Why Trump?


          So, how did the United States end up with Donald Trump as president? The answer is simple.


          Republican President George H.W. Bush had dynastic dreams. He was the son of Senator Prescott Bush of Connecticut who told him his one regret in life was not getting involved in politics sooner. George H.W. made sure he and his sons Jeb and George W. did not make the same mistake.


            The net result of Bush's dynastic dreams was that after he became president, it was impossible to rise in the Republican Party without being a Bush partisan. And when the crunch came in 2000, son Jeb, the Governor of Florida and Papi's friends and connections from his administration, including his Supreme Court appointees, delivered the White House to George W., the loser, with catastrophic consequences for the country.


          So in 2016, when Jeb, Bush III, launched his campaign for the White House, the right-wing Republican base, who had elected every Republican president and then been left at the altar when it came time to govern, were determined to prevent another Bush nomination.


          Bill Clinton, like George H.W. Bush, also had dynastic dreams for his family. The net result was the same as the Republicans. After Clinton left the White House, it was impossible to rise in the Democratic Party without being a Clinton partisan. And the Clintons were not subtle about punishing people who did not support them. This is clear from Alyssa Mastromonaco's book Who Thought This Was a Good Idea? Clinton may, in fact, not even have given his all for Gore during the 2000 campaign, not only to pay him back for distancing himself from the president for the Monica Lewinsky scandal, but because he probably figured that if Gore won, it would hurt Hillary's chances of ever becoming president.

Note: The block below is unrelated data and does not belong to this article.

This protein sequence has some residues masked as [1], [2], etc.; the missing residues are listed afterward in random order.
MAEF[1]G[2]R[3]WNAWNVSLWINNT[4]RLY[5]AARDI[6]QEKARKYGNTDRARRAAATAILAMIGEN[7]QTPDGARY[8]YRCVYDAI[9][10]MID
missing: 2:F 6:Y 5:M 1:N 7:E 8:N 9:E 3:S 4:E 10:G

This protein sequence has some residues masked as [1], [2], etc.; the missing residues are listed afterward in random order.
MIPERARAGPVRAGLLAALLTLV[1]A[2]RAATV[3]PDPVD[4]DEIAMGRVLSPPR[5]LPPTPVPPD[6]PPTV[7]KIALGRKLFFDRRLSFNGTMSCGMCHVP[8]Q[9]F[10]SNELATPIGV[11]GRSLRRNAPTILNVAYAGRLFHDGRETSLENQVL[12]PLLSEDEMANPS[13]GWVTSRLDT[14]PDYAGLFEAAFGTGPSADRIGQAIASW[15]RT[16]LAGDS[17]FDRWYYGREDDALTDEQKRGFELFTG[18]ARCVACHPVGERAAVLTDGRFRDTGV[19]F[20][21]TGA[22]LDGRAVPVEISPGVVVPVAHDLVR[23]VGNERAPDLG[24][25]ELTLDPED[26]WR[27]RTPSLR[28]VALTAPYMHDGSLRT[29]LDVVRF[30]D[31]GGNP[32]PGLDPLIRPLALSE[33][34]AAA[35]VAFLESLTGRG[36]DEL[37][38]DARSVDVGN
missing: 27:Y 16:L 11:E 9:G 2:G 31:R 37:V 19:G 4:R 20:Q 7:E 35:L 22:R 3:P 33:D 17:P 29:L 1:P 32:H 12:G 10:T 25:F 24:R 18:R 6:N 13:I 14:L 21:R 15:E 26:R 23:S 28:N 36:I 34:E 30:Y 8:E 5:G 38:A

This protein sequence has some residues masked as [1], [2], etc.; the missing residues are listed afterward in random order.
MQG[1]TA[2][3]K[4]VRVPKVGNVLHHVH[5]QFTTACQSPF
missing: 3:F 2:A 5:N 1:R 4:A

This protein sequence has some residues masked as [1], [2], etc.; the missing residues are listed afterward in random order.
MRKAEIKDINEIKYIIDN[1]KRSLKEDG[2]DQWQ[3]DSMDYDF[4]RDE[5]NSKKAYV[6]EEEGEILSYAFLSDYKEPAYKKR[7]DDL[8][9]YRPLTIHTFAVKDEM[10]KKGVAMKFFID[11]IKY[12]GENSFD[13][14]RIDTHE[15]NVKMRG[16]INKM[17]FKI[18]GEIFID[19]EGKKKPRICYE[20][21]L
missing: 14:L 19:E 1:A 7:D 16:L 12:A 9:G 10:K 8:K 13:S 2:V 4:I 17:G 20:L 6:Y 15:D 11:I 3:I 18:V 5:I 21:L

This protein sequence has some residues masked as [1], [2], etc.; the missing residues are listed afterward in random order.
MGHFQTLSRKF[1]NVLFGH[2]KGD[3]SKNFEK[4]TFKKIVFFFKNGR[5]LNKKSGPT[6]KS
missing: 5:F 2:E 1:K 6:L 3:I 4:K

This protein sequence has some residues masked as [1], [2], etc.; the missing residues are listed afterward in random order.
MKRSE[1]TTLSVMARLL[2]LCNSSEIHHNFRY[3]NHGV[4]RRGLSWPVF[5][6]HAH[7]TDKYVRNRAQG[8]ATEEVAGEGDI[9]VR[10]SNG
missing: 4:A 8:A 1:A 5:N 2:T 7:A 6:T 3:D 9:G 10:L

In the old days, party leaders sought the best, most electable candidates to carry their banner. Now, the people in power seek to manipulate the system so that they face the weakest possible opponent. The promotion of weakness and suppressing of strength became apparent when it came time for Hillary Clinton to choose a Vice-Presidential candidate; the Democrats had no one else of presidential stature.


          Twenty-five years of Clinton dominance of the Democratic Party had resulted in the preventing the creation of any power centers opposed to the Clintons. So, the American electorate went into the 2016 race staring at the prospect of another Bush-Clinton contest. There had been either a Bush or a Clinton on the national ticket every year from 1980 to 2004, both in 1992. Now, after a hiatus of just eight years, the nation was facing a repeat of 1992.


          The strength of Trump in the Republican Party and the near success of Bernie Sanders in the Democratic Party was a rebellion against the leadership of both parties, the fix of the insiders, and the corruption of the electoral process. Trump is the reification of the breakdown of the democratic processes in the United States. The country has become a kleptocracy in the South American model.


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Contact: Joshua Leinsdorf